Friday, June 25, 2004
Austrian Expressionist painter Egon Schiele (1890-1918) was at odds with art critics and society for most of his brief life.
In 1906 Schiele overcame the opposition of his guardian, his mother's brother, and applied for a place at the School of Arts and Crafts in Vienna, where Klimt had once studied. In 1909 he left the Academy, after completing his third year. In 1911 Schiele met the seventeen-year-old Wally Neuzil, who was to serve as the model for some of his best paintings. Even more than Gustav Klimt, Schiele made eroticism one of his major themes and was briefly imprisoned for obscenity in 1912.
In 1915 Schiele married and four days later was called up but Schiele's army service did not halt the growth of his reputation. In 1918 he was invited to be a major participant in the Sezession's 49th exhibition.
In 19 October 1918 Edith, Shiele's wife, fell ill with Spanish influenza, then sweeping Europe. On 28 October she died and Schiele died three days later. If you are unfamiliar with Shiele's work, now is the time to change that. It also may be the time to look into some of the material about this influential painter that I have in stock.
Tuesday, June 15, 2004
L. Frank Baum is pretty much everywhere ... at least pretty much everywhere around here. Any bookstore nearby has at least one "much loved" book written by the Royal Historian of Oz and now I've got one myself.
Published some 7 years after Baum's first success, Father Goose, His Book, 6 years after The Wonderful Wizard of Oz and just before Ozma of Oz, John Dough and the Cherub is the story of John, a gingerbread man brought to life by an Arabian Exlixir of Life, who then flees from the evil Ali Dubh to an encounter with a 'Fresh-Air Fiend' on the Isle of Phreex where John meets Chick the Cherub who is the Original Incubator Baby ... this all in the first few chapters ... more action than some of John Grisham's recent efforts, no?
Written almost 100 years ago by Baum, who believed "that dreams ... day dreams with your eyes wide open, are likely to lead to the betterment of the world", John Dough is a pleasant escape that is in some weird way still topical and could be just the title you are looking to add to your collection.
Thursday, June 10, 2004
"A master storyteller, [Charles de Lint] blends Celtic, Native American, and other cultures into a seamless mythology that resonates with magic and truth" - Library Journal
Charles de Lint has been a full-time writer for more than twenty years with fifty something books published (novels, collections, novellas, etc.) and with more on the way. My daughter Kristin brought his writing to my attention several years ago. Charles is best known as a storyteller specializing in novels and story collections that bring ancient mythic themes into modern urban life. He calls his writing "mythic fiction" ... I think of it as "urban faerie" ... like the paintings of his character, Jilly Coppercorn ... or like the lives my daughter and her friends lead. Much of his fiction is set in the imaginary city of Newford, somewhere in North America. If you are unfamiliar with de Lint's work now is the time to change that.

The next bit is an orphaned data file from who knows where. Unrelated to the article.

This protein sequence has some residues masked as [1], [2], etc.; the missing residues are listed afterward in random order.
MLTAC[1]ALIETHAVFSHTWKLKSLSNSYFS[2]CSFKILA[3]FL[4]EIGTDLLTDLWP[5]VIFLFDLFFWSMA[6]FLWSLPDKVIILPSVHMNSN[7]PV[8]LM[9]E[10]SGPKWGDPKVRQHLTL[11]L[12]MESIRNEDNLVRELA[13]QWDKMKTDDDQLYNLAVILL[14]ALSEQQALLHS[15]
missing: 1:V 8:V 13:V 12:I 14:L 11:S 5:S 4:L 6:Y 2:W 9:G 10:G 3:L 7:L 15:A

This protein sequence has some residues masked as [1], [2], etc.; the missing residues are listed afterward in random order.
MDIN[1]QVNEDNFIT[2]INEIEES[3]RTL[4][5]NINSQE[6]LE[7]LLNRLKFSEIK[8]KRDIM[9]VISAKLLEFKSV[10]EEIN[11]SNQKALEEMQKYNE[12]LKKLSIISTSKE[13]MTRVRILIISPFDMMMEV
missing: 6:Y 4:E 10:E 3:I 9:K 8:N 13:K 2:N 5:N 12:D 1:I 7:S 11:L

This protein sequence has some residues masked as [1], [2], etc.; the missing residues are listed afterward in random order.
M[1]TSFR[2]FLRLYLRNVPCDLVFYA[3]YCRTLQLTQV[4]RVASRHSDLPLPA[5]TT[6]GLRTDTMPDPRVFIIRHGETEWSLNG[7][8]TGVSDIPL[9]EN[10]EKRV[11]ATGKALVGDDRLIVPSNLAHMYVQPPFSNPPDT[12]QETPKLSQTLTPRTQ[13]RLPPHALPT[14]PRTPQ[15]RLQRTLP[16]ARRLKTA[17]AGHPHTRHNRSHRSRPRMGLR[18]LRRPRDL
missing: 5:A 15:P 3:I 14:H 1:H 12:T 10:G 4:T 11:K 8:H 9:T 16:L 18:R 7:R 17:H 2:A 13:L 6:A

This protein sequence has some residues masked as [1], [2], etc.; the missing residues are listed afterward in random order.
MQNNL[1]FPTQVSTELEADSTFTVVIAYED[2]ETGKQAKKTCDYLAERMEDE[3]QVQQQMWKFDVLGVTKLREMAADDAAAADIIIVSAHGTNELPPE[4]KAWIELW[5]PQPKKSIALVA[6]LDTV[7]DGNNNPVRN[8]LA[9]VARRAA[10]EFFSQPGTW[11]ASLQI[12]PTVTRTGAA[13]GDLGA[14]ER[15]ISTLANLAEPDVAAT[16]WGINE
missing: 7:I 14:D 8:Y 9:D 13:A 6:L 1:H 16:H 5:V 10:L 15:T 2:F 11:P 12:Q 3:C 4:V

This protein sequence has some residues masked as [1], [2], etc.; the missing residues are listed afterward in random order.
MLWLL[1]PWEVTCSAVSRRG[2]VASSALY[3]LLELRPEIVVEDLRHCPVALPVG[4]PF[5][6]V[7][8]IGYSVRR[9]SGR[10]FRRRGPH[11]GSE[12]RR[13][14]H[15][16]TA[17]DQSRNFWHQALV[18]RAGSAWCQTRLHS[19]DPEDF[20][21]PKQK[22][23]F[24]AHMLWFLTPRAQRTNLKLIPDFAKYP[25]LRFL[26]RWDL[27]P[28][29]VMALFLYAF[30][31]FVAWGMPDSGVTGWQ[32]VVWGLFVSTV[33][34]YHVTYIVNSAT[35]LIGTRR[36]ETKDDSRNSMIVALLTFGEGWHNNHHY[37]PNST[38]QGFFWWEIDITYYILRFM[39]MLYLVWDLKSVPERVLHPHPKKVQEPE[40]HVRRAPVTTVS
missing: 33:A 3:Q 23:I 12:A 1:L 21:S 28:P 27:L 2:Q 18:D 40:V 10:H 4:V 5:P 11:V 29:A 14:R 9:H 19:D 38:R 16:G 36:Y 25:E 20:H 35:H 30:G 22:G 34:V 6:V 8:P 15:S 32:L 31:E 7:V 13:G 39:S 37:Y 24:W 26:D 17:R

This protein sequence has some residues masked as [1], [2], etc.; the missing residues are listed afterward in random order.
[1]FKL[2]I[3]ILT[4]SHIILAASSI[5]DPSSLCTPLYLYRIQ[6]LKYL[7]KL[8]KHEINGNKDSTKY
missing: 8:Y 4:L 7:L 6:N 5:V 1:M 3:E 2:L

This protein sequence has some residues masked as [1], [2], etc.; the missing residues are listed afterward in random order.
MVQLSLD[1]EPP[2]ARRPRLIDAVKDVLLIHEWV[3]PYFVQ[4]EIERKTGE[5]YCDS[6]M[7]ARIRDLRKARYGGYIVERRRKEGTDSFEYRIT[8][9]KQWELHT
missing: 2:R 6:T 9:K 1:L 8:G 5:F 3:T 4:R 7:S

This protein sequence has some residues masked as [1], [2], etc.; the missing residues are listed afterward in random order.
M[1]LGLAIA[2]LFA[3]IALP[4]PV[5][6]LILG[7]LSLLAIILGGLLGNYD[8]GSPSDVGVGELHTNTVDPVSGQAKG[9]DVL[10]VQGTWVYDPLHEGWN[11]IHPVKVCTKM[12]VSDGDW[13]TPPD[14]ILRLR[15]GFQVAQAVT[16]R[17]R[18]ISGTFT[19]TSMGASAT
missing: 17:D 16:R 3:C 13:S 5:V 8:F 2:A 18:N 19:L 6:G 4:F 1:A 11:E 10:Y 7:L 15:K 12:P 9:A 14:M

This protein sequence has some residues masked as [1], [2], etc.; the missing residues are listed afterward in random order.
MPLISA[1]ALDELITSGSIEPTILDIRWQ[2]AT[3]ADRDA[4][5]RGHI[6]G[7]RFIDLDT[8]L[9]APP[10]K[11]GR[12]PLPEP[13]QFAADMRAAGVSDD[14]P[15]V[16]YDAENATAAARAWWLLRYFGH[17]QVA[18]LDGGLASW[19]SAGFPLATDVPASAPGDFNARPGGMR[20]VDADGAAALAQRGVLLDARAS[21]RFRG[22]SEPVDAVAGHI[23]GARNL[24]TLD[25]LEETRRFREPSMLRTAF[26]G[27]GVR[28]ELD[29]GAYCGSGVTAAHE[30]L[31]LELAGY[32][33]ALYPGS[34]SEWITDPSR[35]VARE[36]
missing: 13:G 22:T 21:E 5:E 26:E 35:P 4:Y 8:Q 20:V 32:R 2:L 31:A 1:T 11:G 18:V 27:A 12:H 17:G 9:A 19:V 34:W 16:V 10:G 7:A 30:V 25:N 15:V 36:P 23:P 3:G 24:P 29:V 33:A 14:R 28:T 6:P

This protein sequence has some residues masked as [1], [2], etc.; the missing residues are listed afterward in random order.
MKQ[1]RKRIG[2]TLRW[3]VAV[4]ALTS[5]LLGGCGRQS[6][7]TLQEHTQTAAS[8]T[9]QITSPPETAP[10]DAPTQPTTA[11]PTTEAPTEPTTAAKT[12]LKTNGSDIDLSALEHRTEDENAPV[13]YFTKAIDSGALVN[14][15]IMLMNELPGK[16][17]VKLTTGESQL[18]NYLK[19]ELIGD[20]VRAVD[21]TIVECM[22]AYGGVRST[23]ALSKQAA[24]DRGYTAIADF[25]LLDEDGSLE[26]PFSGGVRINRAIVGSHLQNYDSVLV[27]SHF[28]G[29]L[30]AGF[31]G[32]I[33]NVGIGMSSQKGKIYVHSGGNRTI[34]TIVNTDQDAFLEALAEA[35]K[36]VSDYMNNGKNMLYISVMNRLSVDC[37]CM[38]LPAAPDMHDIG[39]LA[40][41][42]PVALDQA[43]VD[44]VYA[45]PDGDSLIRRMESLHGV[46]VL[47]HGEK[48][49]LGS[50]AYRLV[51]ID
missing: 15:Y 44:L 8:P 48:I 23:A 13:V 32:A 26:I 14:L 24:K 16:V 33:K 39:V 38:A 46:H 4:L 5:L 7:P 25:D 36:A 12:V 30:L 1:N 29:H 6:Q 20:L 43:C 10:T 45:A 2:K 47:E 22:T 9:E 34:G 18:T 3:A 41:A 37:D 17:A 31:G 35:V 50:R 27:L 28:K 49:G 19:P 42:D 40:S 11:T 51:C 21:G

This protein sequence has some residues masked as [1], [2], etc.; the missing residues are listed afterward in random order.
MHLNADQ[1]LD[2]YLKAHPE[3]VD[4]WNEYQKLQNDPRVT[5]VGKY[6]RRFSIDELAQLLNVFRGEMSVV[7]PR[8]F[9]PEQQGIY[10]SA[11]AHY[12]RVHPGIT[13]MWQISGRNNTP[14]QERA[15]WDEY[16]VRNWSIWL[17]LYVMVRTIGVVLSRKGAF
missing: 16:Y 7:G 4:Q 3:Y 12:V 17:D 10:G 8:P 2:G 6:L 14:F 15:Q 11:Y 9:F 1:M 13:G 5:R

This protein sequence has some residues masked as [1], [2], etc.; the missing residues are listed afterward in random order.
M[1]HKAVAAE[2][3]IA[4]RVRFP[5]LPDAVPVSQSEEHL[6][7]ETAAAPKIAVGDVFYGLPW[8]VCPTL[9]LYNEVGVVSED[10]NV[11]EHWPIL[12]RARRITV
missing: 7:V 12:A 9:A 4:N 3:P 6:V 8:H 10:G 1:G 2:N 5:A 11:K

By the way, I'm starting to think there might not be any books Charles de Lint hasn't signed ... just kidding ... but he seems to sign so many copies it might be good to look for only the limited edition material or association copies ... the button below will take you to my current stock by de Lint.
Tuesday, June 08, 2004
Robert E. Howard, who is known best for his fantasy tales and the creation of Conan in particular, was born January 22, 1906, in Peaster, Texas, some forty-five miles southwest of Fort Worth. In 1919 his family settled in Cross Plains, a small town in Central Texas.
In high school,Howard began submitting short stories to the publications and made his first sale, which was to Weird Tales, in 1924. By 1930 Howard had become a regular in this publication. The December 1932 issue of Weird Tales introduced Conan the Cimmerian, a Howard character who would be by far his most famous character and who would soon overshadow all his other heroes such as Solmon Kane, Kull, Bran Mak Morn, Breckinridge Elkins, Steve Costigan and Belit.
It was at the height of his career in June of 1936 that Howard, despondent over the poor prognosis for his ailing mother, took his own life. We are left to wonder what tales a mature Howard might have written for us.
I've been reading Howard's work since my early teens, quite some time ago, and still enjoy much of his material. Most everyone is familiar with Conan but there is so much more from Howard worth your time. Today would be a good day to look into some of the Robert E. Howard titles that I have available.
Monday, June 07, 2004
A cichlid [pronounced sick-lid] is a fish in the Family Cichlidae. This is an immense family of freshwater fishes of almost unbelievable diversity. Conservative estimates put the number of species of cichlids at 1300. Many people have seen a cichlid without even knowing it. Oscars and freshwater angelfish, both common aquarium fishes, are cichlids.
The popularity of cichlids among aquarists likely stems from three things: many are easy to keep, there are so many kinds and they do interesting things. With few exceptions cichlids can be kept and bred easily in aquaria.
Hundreds of species are currently available in the hobby and many can be kept with a minimum of equipment in aquaria ranging from 10 gallons on up. You might want to look at some of the key references about these fish that I have available using the button below.
Welcome ... I've started a new version of my books website based on blogging.